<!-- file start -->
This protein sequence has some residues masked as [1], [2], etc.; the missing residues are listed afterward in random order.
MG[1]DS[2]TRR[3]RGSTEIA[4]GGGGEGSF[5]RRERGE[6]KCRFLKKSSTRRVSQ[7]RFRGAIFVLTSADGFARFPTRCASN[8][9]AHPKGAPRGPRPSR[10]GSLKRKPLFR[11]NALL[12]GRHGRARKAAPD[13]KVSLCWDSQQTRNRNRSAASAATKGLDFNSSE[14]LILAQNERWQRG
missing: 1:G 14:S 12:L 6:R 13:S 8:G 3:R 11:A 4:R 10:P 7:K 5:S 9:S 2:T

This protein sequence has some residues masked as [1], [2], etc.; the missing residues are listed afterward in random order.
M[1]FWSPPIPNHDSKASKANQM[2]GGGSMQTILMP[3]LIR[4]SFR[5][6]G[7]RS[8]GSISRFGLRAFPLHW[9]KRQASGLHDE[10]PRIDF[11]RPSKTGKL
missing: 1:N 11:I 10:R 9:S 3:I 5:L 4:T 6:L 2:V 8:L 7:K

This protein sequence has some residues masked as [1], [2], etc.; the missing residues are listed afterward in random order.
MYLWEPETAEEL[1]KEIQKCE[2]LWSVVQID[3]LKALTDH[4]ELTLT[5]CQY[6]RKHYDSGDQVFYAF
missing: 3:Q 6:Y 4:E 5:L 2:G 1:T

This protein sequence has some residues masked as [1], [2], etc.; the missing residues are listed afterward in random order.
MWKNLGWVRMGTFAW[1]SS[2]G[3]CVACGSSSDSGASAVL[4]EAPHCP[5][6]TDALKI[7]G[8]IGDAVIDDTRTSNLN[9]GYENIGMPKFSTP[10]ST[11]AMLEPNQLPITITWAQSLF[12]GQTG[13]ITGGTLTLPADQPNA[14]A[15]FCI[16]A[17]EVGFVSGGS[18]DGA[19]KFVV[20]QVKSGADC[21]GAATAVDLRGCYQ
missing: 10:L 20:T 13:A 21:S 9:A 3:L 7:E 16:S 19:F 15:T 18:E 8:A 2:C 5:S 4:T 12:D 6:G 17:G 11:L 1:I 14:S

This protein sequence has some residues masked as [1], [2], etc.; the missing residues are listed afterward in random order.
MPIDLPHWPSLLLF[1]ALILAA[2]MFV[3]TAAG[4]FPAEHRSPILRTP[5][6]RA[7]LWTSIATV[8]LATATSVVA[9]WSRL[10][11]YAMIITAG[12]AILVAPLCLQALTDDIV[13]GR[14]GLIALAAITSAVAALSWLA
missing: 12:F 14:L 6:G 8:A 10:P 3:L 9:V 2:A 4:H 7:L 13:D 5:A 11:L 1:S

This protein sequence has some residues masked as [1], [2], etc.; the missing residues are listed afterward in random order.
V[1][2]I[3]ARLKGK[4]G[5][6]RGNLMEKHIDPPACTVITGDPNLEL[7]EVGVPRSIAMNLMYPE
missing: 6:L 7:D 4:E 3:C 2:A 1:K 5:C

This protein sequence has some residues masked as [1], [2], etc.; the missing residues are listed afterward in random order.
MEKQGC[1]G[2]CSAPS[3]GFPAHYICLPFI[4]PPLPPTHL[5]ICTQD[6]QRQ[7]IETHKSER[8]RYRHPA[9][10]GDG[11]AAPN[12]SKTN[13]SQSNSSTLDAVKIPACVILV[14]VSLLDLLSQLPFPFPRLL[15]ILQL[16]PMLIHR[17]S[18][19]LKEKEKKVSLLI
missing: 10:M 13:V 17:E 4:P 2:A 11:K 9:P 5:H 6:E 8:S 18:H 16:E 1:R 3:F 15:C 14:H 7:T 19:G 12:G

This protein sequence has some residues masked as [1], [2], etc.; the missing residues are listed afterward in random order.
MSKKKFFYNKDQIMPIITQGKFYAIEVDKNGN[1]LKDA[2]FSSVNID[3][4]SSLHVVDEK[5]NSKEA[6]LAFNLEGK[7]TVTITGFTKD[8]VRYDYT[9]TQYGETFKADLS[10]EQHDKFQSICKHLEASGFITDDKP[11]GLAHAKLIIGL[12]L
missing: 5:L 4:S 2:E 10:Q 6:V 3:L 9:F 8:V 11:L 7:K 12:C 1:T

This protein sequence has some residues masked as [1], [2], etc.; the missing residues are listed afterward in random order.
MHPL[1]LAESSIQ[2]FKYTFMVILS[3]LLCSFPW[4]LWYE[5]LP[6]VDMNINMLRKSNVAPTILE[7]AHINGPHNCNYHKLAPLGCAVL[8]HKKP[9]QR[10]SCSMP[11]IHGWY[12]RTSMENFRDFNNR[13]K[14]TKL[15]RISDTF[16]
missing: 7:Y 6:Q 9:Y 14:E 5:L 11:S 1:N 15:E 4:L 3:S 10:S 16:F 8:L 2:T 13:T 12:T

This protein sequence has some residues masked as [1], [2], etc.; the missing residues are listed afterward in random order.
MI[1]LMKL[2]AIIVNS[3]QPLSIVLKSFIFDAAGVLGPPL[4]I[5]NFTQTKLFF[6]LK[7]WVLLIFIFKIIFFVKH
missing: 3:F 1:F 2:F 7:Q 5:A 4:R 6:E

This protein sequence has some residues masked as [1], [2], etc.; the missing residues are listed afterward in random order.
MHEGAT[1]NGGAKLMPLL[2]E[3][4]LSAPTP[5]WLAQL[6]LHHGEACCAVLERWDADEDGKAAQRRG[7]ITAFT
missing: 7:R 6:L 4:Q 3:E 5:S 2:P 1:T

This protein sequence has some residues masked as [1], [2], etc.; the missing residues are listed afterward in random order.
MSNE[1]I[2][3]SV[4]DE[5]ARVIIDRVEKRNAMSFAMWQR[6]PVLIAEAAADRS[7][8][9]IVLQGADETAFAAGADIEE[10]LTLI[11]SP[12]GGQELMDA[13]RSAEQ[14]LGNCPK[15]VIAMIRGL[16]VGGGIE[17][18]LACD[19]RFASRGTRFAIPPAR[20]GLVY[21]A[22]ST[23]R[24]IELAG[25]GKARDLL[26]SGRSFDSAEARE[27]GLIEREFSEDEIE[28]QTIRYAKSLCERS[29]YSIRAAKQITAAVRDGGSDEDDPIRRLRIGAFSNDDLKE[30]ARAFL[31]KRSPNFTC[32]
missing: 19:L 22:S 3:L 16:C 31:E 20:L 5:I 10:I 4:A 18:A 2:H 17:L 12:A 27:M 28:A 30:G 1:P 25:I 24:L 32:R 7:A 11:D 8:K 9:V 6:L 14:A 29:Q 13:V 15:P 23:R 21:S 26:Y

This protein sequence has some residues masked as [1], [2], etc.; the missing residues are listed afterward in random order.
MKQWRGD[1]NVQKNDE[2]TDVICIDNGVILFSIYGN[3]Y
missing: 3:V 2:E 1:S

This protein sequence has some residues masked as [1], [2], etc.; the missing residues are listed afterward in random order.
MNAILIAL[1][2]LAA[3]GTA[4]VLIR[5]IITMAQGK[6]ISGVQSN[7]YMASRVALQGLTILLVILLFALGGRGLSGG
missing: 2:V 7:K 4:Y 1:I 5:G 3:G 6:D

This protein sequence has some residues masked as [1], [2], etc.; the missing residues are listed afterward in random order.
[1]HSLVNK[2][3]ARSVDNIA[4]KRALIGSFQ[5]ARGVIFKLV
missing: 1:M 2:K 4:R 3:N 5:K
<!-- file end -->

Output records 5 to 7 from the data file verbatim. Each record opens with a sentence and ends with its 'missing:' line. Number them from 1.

This protein sequence has some residues masked as [1], [2], etc.; the missing residues are listed afterward in random order.
MPIDLPHWPSLLLF[1]ALILAA[2]MFV[3]TAAG[4]FPAEHRSPILRTP[5][6]RA[7]LWTSIATV[8]LATATSVVA[9]WSRL[10][11]YAMIITAG[12]AILVAPLCLQALTDDIV[13]GR[14]GLIALAAITSAVAALSWLA
missing: 12:F 14:L 6:G 8:A 10:P 3:L 9:V 2:A 4:H 7:L 13:D 5:A 11:L 1:S

This protein sequence has some residues masked as [1], [2], etc.; the missing residues are listed afterward in random order.
V[1][2]I[3]ARLKGK[4]G[5][6]RGNLMEKHIDPPACTVITGDPNLEL[7]EVGVPRSIAMNLMYPE
missing: 6:L 7:D 4:E 3:C 2:A 1:K 5:C

This protein sequence has some residues masked as [1], [2], etc.; the missing residues are listed afterward in random order.
MEKQGC[1]G[2]CSAPS[3]GFPAHYICLPFI[4]PPLPPTHL[5]ICTQD[6]QRQ[7]IETHKSER[8]RYRHPA[9][10]GDG[11]AAPN[12]SKTN[13]SQSNSSTLDAVKIPACVILV[14]VSLLDLLSQLPFPFPRLL[15]ILQL[16]PMLIHR[17]S[18][19]LKEKEKKVSLLI
missing: 10:M 13:V 17:E 4:P 2:A 11:K 9:P 5:H 6:E 8:S 18:H 16:E 1:R 3:F 15:C 14:H 7:T 19:G 12:G